Frederick Douglass after his escape from slavery wrote three terrific autobiographies, including My Bondage and My Freedom (1855), which since 2010 has been reprinted at least eight times by various publishers. Far less known is the escape from Georgia to Boston of enslaved Ellen and William Craft in 1848: She could pass for white and disguised herself as a wealthy disabled man traveling with “his” slave. Ilyon Woo brings the story to life in Master Slave Husband Wife (Simon and Schuster, 2023).
Douglass was the paramount Black leader from the 1850s through the 1880s, as Martin Luther King Jr. was in the 1950s and 1960s. Jonathan Eig’s King: A Life (Farrar, Straus and Giroux, 2023) tells well the story of “the complicated King, the flawed King, the human King, the radical King.” Eig takes into account recently released FBI documents, audiotapes recorded by Coretta King, White House telephone recordings, and other materials unavailable to King’s earlier biographers.
King was the valedictorian at Crozer Theological Seminary in Pennsylvania, where he received A’s in philosophy but a C in public speaking. A lecture on Gandhi and an excellent book by Reinhold Niebuhr, Moral Man and Immoral Society, helped him understand how an oppressed minority group could make progress through nonviolence. Jackie Robinson’s courage in integrating major league baseball impressed King: Eig writes, “If any Black public figure in America embodied the principles of Gandhi, it was the Dodgers’ second baseman, a proud, hypercompetitive athlete who had vowed to endure the racial insults of white fans and opposing ballplayers.”
Some on the right grumbled that King was a Marxist, but King rightly said his Southern Christian Leadership Conference was “a Christian nonviolent movement” opposed to an “ethical relativism, a metaphysical materialism, a crippling totalitarianism, and a denial of human freedom that we can never accept.” Eig notes King’s plagiarism in his doctoral dissertation and in a later book, but he also shows the process by which King wrote his brilliant “Letter From Birmingham Jail” and prepared to deliver what became his most famous speech, at the March on Washington in August 1963.
That “I have a dream” speech had its roots in earlier talks in North Carolina and Michigan. In Washington, singer Mahalia Jackson shouted from behind King, “Tell ‘em about the dream.” King did, quitting his prepared text and preaching that he had a dream of white children and black children holding hands. But others had other dreams, and King during his last several years was hammered by the left that wanted more militancy and by the right that blasted King for his opposition to US efforts in Vietnam.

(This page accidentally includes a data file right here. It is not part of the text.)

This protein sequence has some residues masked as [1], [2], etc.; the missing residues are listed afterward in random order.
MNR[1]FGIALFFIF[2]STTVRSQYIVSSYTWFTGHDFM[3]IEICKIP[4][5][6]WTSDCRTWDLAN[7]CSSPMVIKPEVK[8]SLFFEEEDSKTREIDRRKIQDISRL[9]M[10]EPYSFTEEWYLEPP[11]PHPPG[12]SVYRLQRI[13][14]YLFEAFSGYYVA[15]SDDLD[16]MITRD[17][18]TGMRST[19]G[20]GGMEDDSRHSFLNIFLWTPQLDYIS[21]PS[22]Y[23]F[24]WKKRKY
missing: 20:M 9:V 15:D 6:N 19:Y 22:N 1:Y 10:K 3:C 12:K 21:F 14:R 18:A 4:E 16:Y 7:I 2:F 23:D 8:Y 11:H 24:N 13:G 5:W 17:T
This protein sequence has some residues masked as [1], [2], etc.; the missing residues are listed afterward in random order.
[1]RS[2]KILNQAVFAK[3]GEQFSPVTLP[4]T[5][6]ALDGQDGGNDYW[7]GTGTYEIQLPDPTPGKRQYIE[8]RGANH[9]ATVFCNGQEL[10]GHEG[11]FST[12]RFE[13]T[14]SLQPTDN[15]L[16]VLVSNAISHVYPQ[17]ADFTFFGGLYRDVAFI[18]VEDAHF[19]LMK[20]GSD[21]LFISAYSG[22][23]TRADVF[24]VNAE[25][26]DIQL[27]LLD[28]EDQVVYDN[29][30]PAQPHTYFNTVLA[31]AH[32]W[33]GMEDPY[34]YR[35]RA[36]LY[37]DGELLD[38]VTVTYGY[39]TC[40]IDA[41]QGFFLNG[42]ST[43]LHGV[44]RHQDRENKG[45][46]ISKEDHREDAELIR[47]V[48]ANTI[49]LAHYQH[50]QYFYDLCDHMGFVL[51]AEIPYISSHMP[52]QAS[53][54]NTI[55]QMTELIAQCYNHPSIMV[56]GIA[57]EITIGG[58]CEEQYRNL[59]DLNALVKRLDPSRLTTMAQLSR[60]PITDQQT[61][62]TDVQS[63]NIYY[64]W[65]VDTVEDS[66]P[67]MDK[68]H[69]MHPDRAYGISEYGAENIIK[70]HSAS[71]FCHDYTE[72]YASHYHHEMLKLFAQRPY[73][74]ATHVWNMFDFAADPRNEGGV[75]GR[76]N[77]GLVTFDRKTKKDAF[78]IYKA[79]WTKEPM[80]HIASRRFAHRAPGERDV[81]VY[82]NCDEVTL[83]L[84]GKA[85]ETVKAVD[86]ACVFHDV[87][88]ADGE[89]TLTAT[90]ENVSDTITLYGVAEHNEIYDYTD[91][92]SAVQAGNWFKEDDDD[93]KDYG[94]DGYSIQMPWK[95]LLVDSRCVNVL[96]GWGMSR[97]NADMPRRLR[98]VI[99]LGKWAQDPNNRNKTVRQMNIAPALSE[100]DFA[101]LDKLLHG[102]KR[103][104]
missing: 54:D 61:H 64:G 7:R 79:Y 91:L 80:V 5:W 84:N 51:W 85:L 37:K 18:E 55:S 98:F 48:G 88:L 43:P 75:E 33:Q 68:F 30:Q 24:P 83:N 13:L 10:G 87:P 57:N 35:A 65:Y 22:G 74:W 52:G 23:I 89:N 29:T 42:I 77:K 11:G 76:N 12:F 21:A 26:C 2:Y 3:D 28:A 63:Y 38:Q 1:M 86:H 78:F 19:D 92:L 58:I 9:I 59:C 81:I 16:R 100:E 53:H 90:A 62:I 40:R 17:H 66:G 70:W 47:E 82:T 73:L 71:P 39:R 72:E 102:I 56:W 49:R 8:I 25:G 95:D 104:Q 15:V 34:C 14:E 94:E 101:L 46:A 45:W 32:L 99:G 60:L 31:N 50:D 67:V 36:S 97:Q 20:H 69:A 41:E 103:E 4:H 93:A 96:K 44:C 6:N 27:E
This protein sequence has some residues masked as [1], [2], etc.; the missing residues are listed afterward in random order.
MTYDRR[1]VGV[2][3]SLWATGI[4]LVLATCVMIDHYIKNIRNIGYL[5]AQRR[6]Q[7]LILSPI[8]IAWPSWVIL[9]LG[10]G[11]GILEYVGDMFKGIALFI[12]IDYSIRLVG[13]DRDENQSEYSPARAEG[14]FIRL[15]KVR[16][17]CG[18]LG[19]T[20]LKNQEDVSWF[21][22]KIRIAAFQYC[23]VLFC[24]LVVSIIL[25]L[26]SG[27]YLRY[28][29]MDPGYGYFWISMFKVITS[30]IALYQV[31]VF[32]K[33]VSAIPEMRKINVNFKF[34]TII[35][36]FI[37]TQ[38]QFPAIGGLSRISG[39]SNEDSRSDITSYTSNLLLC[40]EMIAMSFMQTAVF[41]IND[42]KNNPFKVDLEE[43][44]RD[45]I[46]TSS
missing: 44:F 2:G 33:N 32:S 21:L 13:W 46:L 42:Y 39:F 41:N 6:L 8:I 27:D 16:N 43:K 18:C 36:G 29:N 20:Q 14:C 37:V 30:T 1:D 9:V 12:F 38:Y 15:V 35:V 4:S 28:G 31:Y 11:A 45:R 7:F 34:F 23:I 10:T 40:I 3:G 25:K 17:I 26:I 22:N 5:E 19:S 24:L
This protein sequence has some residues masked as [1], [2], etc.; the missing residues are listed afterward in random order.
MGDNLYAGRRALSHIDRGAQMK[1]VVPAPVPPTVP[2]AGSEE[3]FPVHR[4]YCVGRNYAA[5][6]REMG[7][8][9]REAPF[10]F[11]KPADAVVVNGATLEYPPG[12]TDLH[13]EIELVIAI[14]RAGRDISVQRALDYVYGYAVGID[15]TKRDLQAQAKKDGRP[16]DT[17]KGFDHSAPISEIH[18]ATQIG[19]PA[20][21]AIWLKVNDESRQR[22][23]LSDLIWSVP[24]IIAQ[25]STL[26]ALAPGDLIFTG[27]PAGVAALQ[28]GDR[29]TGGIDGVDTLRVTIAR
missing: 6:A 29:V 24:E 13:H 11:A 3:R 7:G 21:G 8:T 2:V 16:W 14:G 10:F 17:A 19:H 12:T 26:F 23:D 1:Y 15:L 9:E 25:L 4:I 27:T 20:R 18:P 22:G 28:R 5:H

George Yancey’s Beyond Racial Division: A Unifying Alternative to Colorblindness and Antiracism (IVP, 2022) is an excellent look at the post-MLK half-century. Yancey, a Black professor at Baylor, recognizes that claims of “colorblindness” and hectoring about racism both provoke resistance rather than understanding. Yancey shows how to listen more and demand less, since “compromise” in this setting is not a bad word.
Kenan Malik’s Not So Black and White: A History of Race From White Supremacy to Identity Politics (Hurst, 2023) also undercuts conventional understandings. One example: “What has risen dramatically since the 1970s is the incarceration rate among high school dropouts, while the rate among college graduates (black and white) has declined…. This is a story about class, and the policing of the poor, as much as it is about race.”
Land of Tears: The Exploration and Exploitation of Equatorial Africa by Robert Harms (Basic Books, 2019) describes the killing, displacement, malnutrition, and disease that resulted from the system of forced rubber-gathering that Belgium imposed in the Congo during the late 19th century. Harms includes excellent testimony from Africans such as “Moyo,” who said he and his neighbors “had to go farther and farther into the forest to find the rubber vines.” Moyo noted that when they could not find enough, “the soldiers came to our towns and killed us.”
Briefly noted: Damon Root’s A Glorious Liberty (University of Nebraska Press, 2020) celebrates the fight by Frederick Douglass and others to interpret the Constitution in an anti-slavery way. Christopher Ehret’s Ancient Africa (Princeton University Press, 2023) shows that Africans did not wait around for Europeans to teach them ways to improve agriculture, make ceramics, weave cotton, and smelt iron. Ehret shows that two major groups of African cultures—Niger-Congo and Nilo-Saharan—were monotheistic seven thousand years ago.
Marvin Olasky’s new American history book, Moral Vision, has chapters on two other Black leaders, Booker T. Washington and Ida B. Wells.